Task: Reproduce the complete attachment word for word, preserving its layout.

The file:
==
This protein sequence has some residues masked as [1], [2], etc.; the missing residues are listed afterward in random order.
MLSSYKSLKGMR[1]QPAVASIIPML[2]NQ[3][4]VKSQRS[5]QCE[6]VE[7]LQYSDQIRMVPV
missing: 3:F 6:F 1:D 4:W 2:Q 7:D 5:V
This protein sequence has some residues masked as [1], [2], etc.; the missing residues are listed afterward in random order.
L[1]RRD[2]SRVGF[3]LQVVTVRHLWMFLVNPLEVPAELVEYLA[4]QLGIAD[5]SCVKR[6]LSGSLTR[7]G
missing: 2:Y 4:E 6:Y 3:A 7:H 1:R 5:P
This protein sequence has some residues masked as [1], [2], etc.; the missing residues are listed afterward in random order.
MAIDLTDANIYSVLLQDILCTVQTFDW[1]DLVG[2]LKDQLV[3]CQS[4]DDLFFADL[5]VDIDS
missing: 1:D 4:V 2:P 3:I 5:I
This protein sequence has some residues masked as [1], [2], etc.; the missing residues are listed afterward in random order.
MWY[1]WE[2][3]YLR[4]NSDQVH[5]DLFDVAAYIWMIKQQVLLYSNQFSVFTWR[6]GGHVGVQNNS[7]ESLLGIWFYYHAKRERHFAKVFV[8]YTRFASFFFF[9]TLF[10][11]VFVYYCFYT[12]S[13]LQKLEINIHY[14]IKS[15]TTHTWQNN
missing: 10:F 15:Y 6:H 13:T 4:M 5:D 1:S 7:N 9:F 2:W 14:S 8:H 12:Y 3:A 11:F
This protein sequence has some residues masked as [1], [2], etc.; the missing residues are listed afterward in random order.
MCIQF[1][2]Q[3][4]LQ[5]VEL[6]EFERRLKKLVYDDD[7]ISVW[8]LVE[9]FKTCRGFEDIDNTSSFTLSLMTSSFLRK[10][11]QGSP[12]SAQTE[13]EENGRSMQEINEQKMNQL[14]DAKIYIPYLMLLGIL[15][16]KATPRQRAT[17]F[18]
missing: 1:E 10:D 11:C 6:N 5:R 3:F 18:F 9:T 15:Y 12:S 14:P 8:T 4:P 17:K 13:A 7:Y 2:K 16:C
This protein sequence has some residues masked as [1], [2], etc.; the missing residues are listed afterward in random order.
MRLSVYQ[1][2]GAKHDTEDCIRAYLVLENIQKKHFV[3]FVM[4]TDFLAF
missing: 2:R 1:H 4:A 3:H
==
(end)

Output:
This protein sequence has some residues masked as [1], [2], etc.; the missing residues are listed afterward in random order.
MLSSYKSLKGMR[1]QPAVASIIPML[2]NQ[3][4]VKSQRS[5]QCE[6]VE[7]LQYSDQIRMVPV
missing: 3:F 6:F 1:D 4:W 2:Q 7:D 5:V
This protein sequence has some residues masked as [1], [2], etc.; the missing residues are listed afterward in random order.
L[1]RRD[2]SRVGF[3]LQVVTVRHLWMFLVNPLEVPAELVEYLA[4]QLGIAD[5]SCVKR[6]LSGSLTR[7]G
missing: 2:Y 4:E 6:Y 3:A 7:H 1:R 5:P
This protein sequence has some residues masked as [1], [2], etc.; the missing residues are listed afterward in random order.
MAIDLTDANIYSVLLQDILCTVQTFDW[1]DLVG[2]LKDQLV[3]CQS[4]DDLFFADL[5]VDIDS
missing: 1:D 4:V 2:P 3:I 5:I
This protein sequence has some residues masked as [1], [2], etc.; the missing residues are listed afterward in random order.
MWY[1]WE[2][3]YLR[4]NSDQVH[5]DLFDVAAYIWMIKQQVLLYSNQFSVFTWR[6]GGHVGVQNNS[7]ESLLGIWFYYHAKRERHFAKVFV[8]YTRFASFFFF[9]TLF[10][11]VFVYYCFYT[12]S[13]LQKLEINIHY[14]IKS[15]TTHTWQNN
missing: 10:F 15:Y 6:H 13:T 4:M 5:D 1:S 7:N 9:F 2:W 14:S 8:H 12:Y 3:A 11:F
This protein sequence has some residues masked as [1], [2], etc.; the missing residues are listed afterward in random order.
MCIQF[1][2]Q[3][4]LQ[5]VEL[6]EFERRLKKLVYDDD[7]ISVW[8]LVE[9]FKTCRGFEDIDNTSSFTLSLMTSSFLRK[10][11]QGSP[12]SAQTE[13]EENGRSMQEINEQKMNQL[14]DAKIYIPYLMLLGIL[15][16]KATPRQRAT[17]F[18]
missing: 1:E 10:D 11:C 6:N 5:R 3:F 18:F 9:T 15:Y 12:S 14:P 8:T 4:P 17:K 13:A 7:Y 2:K 16:C
This protein sequence has some residues masked as [1], [2], etc.; the missing residues are listed afterward in random order.
MRLSVYQ[1][2]GAKHDTEDCIRAYLVLENIQKKHFV[3]FVM[4]TDFLAF
missing: 2:R 1:H 4:A 3:H